The limitation of relying on advisor designations
In light of highly public cases involving financial advisors disappearing with client money, multiple articles have been written recently on conducting proper due diligence in hiring a financial advisor. Many of the articles start at the same first principles: hire a financial advisor who have accredited designations issued by regulatory bodies. While I do not dismiss this step by any means, there is a structural issue that limits a reliance upon designations as an effective shield against hiring a bad advisor.
Most professionals in North America (lawyers, doctors, accountants, finanacial advisors) are self-regulated. This means, in essence, the members police ourselves; the alternative is to allow the Courts or some other tribunal compromised of non-members to regulate a profession. What most members of the media and public don’t know is that it takes years before a member is disciplined with full public disclosure.
Some of it has to do with simple bureaucracy, some of it with due process and some of it has to do with the need to self-perpetuate the profession. My colleague, who once sat on the disciplinary committee of the Law Society of Upper Canada (the body that regulates Ontario lawyers), once told me that the Law Society of Upper Canada gets upwards of 100 complaints a day. Most are considered by staff to be frivolous, some are investigated and no further action is taken once a lawyer responds and, probably 1-2% do require some disciplinary action.
But the typical process does require that the lawyer and client attempt to work out the issue themselves first before coming back to the regulators. If a breach of the rules of professional conduct is alleged and there may be grounds for such allegations, a thorough investigation has to be conducted with a presumption of innocence (but, in the legal profession, the lawyer bearing the burden of showing he/she acted within the rules). If the investigation finds there is some breach of the rules, typically, a proceeding has to be initiated, a disciplinary board struck, a hearing heard and then a decision delivered and a right of appeal granted.
This process can literally take years. As I stated before, 98-99% of the complaints do not have sufficient grounds to proceed past either “no action required” or a questioning of the lawyer with a satisfactory answer. In the 1-2% of cases where some action is warranted, the lawyer can continue to practice until a decision is rendered (although, in some cases, with restrictions).
I am going to suspect the bodies that regulate the various financial advisory designations work in a similar manner. I am also going to assume that 98-99% of advisors work within their rules (performance and acting ethically are two different issues) and that the Madoff’s of the world are exceptions rather than rules (which is why they make the news, the media does not report on the ordinary, only the extraordinary).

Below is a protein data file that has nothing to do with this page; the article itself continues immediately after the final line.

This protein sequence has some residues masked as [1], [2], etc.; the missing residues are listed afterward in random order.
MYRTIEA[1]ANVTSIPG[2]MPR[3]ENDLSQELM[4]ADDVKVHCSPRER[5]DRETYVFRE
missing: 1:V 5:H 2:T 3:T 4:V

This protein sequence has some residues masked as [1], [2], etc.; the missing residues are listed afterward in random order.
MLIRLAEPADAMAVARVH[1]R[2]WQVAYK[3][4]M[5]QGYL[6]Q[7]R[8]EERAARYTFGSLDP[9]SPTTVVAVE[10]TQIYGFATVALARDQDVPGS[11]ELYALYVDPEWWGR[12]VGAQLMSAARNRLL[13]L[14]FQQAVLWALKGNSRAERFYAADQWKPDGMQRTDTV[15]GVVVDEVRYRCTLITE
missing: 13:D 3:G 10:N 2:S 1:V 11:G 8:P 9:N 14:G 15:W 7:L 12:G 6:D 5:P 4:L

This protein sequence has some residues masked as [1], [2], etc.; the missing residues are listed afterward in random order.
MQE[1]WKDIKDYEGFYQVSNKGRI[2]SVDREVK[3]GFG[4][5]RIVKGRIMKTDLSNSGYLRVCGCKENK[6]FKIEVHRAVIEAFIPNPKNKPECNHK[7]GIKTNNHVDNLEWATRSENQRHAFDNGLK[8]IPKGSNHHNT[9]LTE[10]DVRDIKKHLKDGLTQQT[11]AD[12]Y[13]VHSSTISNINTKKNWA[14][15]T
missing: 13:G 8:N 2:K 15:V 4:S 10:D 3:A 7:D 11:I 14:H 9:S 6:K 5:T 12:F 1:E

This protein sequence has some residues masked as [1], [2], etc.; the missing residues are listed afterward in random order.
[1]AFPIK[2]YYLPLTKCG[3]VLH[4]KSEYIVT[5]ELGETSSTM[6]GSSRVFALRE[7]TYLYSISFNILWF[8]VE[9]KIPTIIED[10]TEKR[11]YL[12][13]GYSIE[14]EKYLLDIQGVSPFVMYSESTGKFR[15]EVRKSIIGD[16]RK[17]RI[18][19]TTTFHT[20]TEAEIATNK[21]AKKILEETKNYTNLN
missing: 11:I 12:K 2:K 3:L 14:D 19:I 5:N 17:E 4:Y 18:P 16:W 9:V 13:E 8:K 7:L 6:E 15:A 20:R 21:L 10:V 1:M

This means, in a worst case scenario, an advisor who is eventually found crooked could continue to add more clients during the time he/she is under investigation (unless they are a terrible crooks and their crimes are easily discoverable). In other words, there is a time period where the public continues to be exposed while the regulators investigate (and fraud is a difficult thing to find).
The credit-crisis also highlighted the down-side of self-regulatory bodies. The regulators are being paid by the same people they are policing. If you bite the hand that feeds you too much, suddenly, you are not being fed much anymore (most securities regulators are paid filing fees for every document filed). Everyone knows who butters their bread and respond, unconsciously or not, accordingly.
Thus, a poor run regulator prosecutes the obvious injustices but takes it easy on the grey areas. Practically speaking, poorly run regulators kowtow to the larger players in the market since they pay the most fees and have the most political power.
It is, by no means, a perfect system but we do not live in a perfect world. However, my point being that a simple fall back to “hire an advisor who is regulated with some body” as a perfect shield against bad advisors is too simplistic (this argument is under-cut even greater since, starting Sept. 28, all persons who sell securities in Canada, regardless of province, will have to be registered with securities regulators under a designated class under National Instrument 31-103).
What I would suggest is to build on the designation and add the following:
- Hire through word of mouth. Most of the great advisors I know (and there are many out there) rarely advertise and are not with big shops. They are in niche shops (think the Jerry Maguire mission statement: less clients, more service) and build their books through word of mouth. The key is to ask how may bear markets the referral source has been through with the advisor. Remember to judge people when times are bad.
- Ask to interview their clients. Professionals don’t like telling you this but they niche (it is good business sense). I have met advisors who love clients that trade or only want clients that buy mutual funds. If you interview their clients and ask about what the advisor recommended, you get a better favor of their working style than any beauty contest can yield.
- Really interview them as people. Do they appear grounded? What do they do on the weekends? What do they want out of life? Do they have expensive hobbies? Its like dating- ask enough questions and you may get back some scary answers. How one lives their lives comes through in their practice style.
- Ask them to build you a hypothetical portfolio. If you see a lot of products you don’t understand, it is not a good sign.
- Taste test. Give them only a part of your portfolio and tell them that. Give your advisor targets to aim before you move more assets over. Keep them hungry.